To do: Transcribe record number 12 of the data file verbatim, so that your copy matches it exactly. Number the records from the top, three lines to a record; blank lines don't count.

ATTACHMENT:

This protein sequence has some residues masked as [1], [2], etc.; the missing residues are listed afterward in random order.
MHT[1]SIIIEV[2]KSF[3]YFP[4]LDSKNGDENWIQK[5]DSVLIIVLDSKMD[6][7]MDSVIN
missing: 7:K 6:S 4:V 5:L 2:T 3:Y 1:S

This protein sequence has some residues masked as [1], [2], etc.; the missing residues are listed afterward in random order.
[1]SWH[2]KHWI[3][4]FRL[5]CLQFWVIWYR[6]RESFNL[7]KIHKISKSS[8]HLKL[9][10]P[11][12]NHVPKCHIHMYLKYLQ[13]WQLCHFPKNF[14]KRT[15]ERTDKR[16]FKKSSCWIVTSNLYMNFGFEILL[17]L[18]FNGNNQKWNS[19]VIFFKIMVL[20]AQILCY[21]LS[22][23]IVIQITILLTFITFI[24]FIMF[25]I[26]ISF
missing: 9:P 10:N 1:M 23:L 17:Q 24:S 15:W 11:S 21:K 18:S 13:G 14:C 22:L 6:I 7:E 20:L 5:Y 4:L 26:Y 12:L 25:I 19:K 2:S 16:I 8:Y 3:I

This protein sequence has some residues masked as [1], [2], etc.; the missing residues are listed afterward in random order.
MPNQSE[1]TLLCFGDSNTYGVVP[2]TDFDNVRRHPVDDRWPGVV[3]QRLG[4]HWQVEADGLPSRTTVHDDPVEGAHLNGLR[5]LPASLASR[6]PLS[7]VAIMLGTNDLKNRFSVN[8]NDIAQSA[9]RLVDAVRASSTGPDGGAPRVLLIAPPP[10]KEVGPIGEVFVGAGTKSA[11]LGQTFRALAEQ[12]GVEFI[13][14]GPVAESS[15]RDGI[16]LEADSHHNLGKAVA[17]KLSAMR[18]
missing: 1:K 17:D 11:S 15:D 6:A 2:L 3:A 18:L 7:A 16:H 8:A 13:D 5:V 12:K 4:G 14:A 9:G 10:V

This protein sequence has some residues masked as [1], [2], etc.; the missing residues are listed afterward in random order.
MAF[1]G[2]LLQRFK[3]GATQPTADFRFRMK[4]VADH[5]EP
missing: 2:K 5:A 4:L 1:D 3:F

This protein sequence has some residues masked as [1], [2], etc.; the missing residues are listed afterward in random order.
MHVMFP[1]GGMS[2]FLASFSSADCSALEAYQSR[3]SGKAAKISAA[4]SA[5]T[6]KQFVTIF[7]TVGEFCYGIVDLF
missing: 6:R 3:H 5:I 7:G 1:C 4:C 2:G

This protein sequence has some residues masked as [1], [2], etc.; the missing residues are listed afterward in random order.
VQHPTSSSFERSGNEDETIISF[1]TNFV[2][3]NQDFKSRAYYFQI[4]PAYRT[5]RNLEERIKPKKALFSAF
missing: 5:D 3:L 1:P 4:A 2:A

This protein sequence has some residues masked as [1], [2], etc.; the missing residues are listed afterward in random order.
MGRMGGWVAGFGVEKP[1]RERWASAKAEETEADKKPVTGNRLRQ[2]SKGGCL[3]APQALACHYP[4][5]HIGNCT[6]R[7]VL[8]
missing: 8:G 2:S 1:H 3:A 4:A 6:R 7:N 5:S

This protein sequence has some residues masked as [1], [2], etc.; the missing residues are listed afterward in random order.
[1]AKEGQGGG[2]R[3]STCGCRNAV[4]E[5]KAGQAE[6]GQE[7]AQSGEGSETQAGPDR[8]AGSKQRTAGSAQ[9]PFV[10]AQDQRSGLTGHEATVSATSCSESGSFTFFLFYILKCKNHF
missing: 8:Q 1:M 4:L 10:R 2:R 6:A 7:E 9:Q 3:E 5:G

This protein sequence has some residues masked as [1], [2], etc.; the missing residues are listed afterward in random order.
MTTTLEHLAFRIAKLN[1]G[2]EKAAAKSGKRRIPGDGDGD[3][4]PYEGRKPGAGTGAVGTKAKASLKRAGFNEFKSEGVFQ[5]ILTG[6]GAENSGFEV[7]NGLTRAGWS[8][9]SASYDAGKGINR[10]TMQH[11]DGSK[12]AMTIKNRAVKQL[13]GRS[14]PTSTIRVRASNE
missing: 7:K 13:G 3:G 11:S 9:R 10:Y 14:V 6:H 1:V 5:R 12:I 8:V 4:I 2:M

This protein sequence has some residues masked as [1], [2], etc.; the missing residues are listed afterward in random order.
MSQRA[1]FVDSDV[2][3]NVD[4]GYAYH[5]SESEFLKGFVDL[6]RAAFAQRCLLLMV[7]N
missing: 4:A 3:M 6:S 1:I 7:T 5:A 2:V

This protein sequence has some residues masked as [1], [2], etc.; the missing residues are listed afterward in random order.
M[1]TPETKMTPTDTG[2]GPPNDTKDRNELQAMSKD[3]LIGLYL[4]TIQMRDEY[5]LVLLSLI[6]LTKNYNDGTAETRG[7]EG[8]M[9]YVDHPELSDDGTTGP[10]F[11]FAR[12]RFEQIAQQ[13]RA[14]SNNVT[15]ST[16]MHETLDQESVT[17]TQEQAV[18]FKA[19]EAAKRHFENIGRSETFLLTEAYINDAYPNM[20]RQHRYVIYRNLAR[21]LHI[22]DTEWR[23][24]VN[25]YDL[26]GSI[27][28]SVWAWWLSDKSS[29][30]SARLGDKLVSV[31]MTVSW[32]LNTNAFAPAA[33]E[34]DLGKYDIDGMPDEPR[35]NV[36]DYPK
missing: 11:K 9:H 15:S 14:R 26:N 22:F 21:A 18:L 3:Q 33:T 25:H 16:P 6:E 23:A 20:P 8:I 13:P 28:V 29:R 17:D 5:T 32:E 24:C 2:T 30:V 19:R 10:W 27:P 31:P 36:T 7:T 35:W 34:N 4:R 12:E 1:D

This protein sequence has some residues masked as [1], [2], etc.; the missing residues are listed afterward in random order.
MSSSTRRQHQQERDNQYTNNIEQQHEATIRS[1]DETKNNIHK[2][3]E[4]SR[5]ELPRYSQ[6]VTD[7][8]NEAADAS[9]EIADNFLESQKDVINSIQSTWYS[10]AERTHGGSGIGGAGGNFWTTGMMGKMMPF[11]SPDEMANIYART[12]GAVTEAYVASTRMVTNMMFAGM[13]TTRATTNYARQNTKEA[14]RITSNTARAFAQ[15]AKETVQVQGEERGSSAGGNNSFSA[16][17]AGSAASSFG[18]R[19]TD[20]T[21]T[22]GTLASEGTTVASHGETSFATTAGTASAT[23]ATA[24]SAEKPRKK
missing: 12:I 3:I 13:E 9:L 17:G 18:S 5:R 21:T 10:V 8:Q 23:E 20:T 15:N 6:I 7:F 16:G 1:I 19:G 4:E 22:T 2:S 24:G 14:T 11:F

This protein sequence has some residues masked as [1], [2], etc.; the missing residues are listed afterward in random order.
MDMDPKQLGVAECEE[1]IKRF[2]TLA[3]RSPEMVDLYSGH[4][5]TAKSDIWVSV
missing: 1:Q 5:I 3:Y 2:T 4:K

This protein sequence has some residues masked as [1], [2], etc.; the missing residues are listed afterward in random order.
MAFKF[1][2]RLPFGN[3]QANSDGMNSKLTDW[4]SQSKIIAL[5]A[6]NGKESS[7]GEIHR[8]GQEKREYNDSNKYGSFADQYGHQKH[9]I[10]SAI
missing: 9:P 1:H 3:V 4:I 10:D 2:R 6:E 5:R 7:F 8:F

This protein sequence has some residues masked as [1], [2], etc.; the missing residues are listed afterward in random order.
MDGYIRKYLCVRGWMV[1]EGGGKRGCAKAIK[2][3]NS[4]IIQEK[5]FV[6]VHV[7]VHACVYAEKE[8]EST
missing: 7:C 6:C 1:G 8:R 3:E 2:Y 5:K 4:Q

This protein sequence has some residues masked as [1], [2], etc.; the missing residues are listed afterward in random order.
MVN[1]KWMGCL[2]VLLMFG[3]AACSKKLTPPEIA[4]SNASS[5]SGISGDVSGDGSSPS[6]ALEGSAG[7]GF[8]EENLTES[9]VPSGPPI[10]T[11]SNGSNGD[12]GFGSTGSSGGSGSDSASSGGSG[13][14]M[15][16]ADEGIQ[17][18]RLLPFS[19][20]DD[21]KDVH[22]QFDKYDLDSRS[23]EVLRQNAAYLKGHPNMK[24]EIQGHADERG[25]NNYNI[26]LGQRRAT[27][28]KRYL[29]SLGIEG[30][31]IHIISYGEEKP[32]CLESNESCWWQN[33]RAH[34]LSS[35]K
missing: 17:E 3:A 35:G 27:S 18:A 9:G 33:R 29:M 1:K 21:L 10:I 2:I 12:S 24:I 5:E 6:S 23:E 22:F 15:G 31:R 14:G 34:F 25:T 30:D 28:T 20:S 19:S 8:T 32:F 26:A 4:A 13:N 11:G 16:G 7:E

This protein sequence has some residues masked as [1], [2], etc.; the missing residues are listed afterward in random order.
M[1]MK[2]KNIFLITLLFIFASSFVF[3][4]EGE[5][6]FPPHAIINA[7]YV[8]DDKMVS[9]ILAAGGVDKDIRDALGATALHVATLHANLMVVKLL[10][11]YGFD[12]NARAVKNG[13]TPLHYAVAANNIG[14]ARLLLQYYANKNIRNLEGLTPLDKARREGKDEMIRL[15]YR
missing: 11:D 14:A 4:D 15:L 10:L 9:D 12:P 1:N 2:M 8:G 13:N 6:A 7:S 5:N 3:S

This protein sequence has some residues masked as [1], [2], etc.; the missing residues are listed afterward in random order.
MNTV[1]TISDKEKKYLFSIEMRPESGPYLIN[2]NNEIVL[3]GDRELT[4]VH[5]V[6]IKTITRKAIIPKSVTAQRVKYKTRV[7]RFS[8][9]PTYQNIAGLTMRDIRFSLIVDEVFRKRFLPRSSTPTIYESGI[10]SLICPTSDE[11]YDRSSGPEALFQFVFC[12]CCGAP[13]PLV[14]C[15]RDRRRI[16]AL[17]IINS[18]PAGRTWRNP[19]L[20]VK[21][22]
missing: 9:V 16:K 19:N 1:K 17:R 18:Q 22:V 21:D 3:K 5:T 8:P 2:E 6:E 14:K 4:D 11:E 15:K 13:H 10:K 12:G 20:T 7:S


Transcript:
This protein sequence has some residues masked as [1], [2], etc.; the missing residues are listed afterward in random order.
MSSSTRRQHQQERDNQYTNNIEQQHEATIRS[1]DETKNNIHK[2][3]E[4]SR[5]ELPRYSQ[6]VTD[7][8]NEAADAS[9]EIADNFLESQKDVINSIQSTWYS[10]AERTHGGSGIGGAGGNFWTTGMMGKMMPF[11]SPDEMANIYART[12]GAVTEAYVASTRMVTNMMFAGM[13]TTRATTNYARQNTKEA[14]RITSNTARAFAQ[15]AKETVQVQGEERGSSAGGNNSFSA[16][17]AGSAASSFG[18]R[19]TD[20]T[21]T[22]GTLASEGTTVASHGETSFATTAGTASAT[23]ATA[24]SAEKPRKK
missing: 12:I 3:I 13:E 9:L 17:G 18:S 5:R 21:T 10:V 8:Q 23:E 20:T 15:N 6:I 7:F 16:G 1:I 19:G 4:E 22:T 2:S 24:G 14:T 11:F